The battlefield can be one of the most useful places for robots to be deployed. And now, the US Marines are testing out Spot, a robo dog built by Boston Dynamics to see how helpful the ‘bot could be in combat.
Remember Big Dog, also from Google-owned robotics company Boston Dynamics? Well, Spot is a tinier, more agile iteration: At just over 72 kilos, it’s hydraulically actuated with a sensor on its noggin that aids in navigation. It’s controlled by a laptop-connected game controller, which a hidden operator can use up to 1,600 feet (487m) away. The four-legged all-terrain robo-pup was revealed in February. Robots in combat aren’t new, but Spot signals a quieter, leaner alternative that hints at the strides made in this arena.
Last week, the mechanised canine was put through the wringer in a battery of simulated combat scenes, from forests to urban fighting situations. Ars Technica reports that in one scenario, Spot was sent into a building ahead of the humans to scope out any danger, a task that the military might’ve used actual dogs for previously. The tests were conducted by the Defense Advanced Research Projects Agency (DARPA) alongside Marines from the Marine Corps Warfighting Lab.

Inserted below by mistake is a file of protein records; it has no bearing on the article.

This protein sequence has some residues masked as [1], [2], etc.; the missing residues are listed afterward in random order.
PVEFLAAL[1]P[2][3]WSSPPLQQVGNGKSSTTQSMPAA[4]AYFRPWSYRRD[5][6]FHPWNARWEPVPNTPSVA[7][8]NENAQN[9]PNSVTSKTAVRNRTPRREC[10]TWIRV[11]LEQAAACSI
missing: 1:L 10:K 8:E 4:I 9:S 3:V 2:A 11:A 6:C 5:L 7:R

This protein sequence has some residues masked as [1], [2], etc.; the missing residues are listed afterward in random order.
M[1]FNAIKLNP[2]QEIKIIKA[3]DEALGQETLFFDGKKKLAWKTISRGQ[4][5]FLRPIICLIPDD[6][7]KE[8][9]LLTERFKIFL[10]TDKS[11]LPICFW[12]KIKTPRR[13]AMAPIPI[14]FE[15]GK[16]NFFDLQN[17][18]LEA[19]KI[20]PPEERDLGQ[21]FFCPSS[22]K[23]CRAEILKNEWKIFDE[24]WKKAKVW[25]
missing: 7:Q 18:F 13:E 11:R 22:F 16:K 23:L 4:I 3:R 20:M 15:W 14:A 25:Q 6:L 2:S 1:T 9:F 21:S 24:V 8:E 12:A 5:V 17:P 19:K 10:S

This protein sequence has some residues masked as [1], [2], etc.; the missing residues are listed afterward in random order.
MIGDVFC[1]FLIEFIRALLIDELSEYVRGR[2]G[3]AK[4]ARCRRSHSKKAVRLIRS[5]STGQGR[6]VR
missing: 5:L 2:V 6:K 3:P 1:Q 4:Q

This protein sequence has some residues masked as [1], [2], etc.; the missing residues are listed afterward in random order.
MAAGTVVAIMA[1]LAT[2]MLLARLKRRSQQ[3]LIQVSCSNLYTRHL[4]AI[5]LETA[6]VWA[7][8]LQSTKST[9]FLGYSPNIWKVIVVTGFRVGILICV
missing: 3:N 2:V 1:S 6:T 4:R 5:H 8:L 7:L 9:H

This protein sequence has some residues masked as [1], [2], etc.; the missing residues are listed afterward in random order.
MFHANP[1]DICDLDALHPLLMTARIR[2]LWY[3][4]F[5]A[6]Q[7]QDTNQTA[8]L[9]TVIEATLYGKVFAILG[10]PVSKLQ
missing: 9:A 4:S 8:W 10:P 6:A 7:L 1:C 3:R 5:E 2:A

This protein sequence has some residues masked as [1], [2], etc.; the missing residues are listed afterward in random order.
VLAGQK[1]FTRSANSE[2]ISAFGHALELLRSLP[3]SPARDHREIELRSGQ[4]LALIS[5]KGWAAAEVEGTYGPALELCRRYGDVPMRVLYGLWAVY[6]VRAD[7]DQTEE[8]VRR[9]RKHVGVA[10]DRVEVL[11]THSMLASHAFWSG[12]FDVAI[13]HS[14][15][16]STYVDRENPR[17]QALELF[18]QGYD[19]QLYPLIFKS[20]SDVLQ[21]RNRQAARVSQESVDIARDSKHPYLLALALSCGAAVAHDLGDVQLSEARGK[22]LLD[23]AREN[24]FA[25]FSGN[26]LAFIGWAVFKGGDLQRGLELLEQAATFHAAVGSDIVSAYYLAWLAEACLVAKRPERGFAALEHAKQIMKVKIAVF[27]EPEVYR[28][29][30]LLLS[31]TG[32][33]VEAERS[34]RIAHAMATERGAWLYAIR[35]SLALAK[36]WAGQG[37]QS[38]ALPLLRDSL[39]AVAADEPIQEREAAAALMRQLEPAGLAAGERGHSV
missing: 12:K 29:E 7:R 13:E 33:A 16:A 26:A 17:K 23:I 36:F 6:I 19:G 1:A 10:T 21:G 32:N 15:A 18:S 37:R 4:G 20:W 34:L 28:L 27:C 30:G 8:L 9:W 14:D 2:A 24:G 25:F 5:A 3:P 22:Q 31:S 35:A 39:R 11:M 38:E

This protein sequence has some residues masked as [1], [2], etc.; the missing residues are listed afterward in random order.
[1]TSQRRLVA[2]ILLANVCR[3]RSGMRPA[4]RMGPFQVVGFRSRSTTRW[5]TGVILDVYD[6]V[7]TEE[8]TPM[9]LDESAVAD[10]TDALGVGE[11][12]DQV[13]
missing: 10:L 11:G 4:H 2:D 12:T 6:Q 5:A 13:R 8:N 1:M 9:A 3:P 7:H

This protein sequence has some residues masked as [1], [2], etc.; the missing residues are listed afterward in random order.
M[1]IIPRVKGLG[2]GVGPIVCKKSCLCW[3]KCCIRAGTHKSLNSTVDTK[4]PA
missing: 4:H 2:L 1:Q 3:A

Spot highlights the United States’ forte in militaristic robots, but the reveal comes at a time where Asian and European companies are more actively pursuing friendly personal robots designed to live side-by-side humans, like Pepper in Japan. In addition to industrial exoskeletons and combat drones, Spot illustrates how different American robotics might be from other countries on the robotic forefront, like France and Japan. But for infantry, ‘bots like Spot can make a life-saving difference. Not only can they clear rooms and scout for threats, but they can help keep troops safe.
Spot himself isn’t destined for the real-life battlefield, but he’s helping the Warfighting Lab come up with new ways of using robots in combat. According to a press statement on its website, the Marines “have been very receptive to the new technology,” so we’ll see what kind of combat-ready machines they try out next. [US Marines via Ars Technica]
Images courtesy US Marines Corps